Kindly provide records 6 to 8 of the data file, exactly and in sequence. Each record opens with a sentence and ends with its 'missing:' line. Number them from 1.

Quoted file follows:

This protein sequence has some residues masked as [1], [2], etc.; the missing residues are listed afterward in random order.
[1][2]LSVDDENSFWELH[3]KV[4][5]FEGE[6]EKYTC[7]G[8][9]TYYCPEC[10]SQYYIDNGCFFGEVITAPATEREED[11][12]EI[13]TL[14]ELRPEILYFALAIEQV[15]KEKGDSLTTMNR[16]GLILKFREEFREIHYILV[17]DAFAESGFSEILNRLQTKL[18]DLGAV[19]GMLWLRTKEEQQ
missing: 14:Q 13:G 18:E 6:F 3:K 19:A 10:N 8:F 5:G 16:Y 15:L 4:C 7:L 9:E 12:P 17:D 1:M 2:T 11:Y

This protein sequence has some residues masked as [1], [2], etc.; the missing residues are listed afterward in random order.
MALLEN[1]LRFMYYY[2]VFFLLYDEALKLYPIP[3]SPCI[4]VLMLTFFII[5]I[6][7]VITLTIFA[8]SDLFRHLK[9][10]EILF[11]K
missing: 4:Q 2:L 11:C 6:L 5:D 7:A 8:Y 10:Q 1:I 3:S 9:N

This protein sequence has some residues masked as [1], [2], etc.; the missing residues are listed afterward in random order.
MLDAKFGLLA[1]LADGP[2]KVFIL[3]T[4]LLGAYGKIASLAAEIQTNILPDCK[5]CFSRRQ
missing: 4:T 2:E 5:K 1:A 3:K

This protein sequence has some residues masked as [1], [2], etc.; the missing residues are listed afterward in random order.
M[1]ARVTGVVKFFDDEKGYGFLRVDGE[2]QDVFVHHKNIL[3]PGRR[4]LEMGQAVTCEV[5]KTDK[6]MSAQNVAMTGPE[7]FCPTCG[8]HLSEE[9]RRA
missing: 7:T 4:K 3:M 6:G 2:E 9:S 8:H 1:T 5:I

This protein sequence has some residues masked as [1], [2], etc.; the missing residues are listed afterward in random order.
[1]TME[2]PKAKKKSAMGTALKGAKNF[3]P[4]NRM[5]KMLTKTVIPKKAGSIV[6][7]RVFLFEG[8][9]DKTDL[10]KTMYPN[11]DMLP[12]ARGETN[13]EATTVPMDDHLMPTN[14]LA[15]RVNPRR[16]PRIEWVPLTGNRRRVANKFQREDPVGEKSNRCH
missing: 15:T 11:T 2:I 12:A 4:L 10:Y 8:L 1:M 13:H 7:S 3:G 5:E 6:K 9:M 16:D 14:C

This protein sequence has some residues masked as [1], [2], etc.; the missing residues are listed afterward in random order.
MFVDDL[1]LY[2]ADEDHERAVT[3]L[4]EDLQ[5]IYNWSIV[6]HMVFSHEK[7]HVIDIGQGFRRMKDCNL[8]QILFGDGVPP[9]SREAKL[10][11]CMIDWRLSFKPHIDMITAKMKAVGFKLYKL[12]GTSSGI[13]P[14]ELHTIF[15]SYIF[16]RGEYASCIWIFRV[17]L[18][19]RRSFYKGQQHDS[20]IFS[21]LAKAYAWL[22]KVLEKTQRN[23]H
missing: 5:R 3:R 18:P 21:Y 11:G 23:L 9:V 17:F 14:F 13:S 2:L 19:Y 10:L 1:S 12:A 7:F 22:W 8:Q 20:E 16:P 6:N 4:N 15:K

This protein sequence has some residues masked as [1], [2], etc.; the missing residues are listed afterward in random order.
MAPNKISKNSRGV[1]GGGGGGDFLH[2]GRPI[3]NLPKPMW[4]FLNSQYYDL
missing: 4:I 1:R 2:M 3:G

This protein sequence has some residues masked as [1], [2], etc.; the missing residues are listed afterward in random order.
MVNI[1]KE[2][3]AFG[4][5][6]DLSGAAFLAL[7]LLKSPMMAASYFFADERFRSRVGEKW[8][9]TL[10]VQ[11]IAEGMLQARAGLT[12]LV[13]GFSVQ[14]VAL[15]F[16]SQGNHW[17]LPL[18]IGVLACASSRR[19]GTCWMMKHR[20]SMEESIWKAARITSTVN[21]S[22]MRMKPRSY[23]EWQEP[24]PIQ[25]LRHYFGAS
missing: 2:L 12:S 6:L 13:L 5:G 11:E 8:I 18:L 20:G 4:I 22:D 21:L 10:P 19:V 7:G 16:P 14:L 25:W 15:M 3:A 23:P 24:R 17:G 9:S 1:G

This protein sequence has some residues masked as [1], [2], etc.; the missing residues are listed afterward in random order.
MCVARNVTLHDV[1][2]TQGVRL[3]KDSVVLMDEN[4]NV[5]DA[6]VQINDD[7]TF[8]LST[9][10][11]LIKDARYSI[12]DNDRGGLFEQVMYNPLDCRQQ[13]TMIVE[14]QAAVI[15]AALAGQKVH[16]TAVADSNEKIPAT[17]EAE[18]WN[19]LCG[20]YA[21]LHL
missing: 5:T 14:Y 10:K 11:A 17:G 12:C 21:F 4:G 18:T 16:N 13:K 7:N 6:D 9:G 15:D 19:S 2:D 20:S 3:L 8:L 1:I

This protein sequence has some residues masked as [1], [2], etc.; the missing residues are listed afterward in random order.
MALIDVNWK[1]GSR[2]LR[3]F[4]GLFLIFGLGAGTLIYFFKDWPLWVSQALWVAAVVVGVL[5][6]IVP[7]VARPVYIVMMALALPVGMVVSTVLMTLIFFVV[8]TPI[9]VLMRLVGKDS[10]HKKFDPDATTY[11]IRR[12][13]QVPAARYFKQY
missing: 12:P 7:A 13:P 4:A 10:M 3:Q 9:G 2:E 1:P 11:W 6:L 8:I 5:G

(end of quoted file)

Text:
This protein sequence has some residues masked as [1], [2], etc.; the missing residues are listed afterward in random order.
MFVDDL[1]LY[2]ADEDHERAVT[3]L[4]EDLQ[5]IYNWSIV[6]HMVFSHEK[7]HVIDIGQGFRRMKDCNL[8]QILFGDGVPP[9]SREAKL[10][11]CMIDWRLSFKPHIDMITAKMKAVGFKLYKL[12]GTSSGI[13]P[14]ELHTIF[15]SYIF[16]RGEYASCIWIFRV[17]L[18][19]RRSFYKGQQHDS[20]IFS[21]LAKAYAWL[22]KVLEKTQRN[23]H
missing: 5:R 3:R 18:P 21:Y 11:G 23:L 9:V 17:F 14:F 13:S 2:L 19:Y 10:L 1:S 12:A 7:F 22:W 8:Q 20:E 16:P 6:N 4:N 15:K

This protein sequence has some residues masked as [1], [2], etc.; the missing residues are listed afterward in random order.
MAPNKISKNSRGV[1]GGGGGGDFLH[2]GRPI[3]NLPKPMW[4]FLNSQYYDL
missing: 4:I 1:R 2:M 3:G

This protein sequence has some residues masked as [1], [2], etc.; the missing residues are listed afterward in random order.
MVNI[1]KE[2][3]AFG[4][5][6]DLSGAAFLAL[7]LLKSPMMAASYFFADERFRSRVGEKW[8][9]TL[10]VQ[11]IAEGMLQARAGLT[12]LV[13]GFSVQ[14]VAL[15]F[16]SQGNHW[17]LPL[18]IGVLACASSRR[19]GTCWMMKHR[20]SMEESIWKAARITSTVN[21]S[22]MRMKPRSY[23]EWQEP[24]PIQ[25]LRHYFGAS
missing: 2:L 12:S 6:L 13:L 5:G 11:E 8:I 18:L 20:G 4:I 22:D 21:L 10:P 19:V 7:G 16:P 14:L 25:W 15:M 3:A 23:P 24:R 17:G 9:S 1:G